In late September, members of the CUNY Urban Food Policy Institute had the opportunity to share current best practices and learn from others who play an active role in creating platforms that support students’ basic needs on college campuses across the United States at the #RealCollege Conference. The two-day conference connected professors, students, campus staff members, non-profit organizations, campus food pantry directors and others to work on alleviating hunger and homelessness among the college student population. Over 500 attendees were hosted at Temple University in Philadelphia, PA and were welcomed to the new Hope Center for College, Community and Justice. Read more.
“Waste Not” Panel at the UNHQ: Celebrating World Habitat Day & Urban October
On October 5th, the Institute’s Food Policy Monitor Director, Dr. Rositsa T. Ilieva, participated in the "Waste Not: Conversation with Chefs and Policy Makers" panel at the occasion of World Habitat Day and Urban October at the United Nations Headquarters (UNHQ) in New York City. Dr. Ilieva’s contribution focused on waste management policies and initiatives put forward in New York City over the past ten years and, using the UN 2030 Agenda framework, invited attendees to reflect on the key intersections between waste-focused and broader urban food system and sustainable development goals.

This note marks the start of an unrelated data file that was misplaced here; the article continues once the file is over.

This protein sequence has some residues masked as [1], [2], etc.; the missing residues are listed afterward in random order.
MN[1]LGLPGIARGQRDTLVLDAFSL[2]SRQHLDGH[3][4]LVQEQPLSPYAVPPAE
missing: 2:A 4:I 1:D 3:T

The event was co-organized by UN-Habitat and the James Beard Foundation (JBF). The panel was moderated by Alison Tozzi Liu (Vice President of Marketing, Communications, and Editorial, JBF) and focused on city-driven innovations toward more efficient and sustainable ways of “Managing Municipal Solid Waste” – the theme of this year’s World Habitat Day (October 1) – and coincided with the launch of the JBF’s “Waste Not” cookbook and curriculum.
Other invited speakers included: Ian A. Marvy (Urban Outreach Specialist and NYC Coordinator, United States Department of Agriculture), Tracy Chang (Chef and Owner, PAGU restaurant in Cambridge, MA), Ana Caballero (Kitchen Manager, Fork and High Street on Market restaurants, Philadelphia, PA), and Sarah Munger(Assistant Executive Director, Rethink Food NYC). Christopher Williams, Director of UN-Habitat’s New York Office and Carla Mucavi, Director of the FAO Liaison office with the UN in NYC provided opening and closing remarks. Watch video of the panel.
The Role of Metrics in Food Policy: Lessons from a Decade of Experience in New York City
by Nicholas Freudenberg, Craig Willingham & Nevin Cohen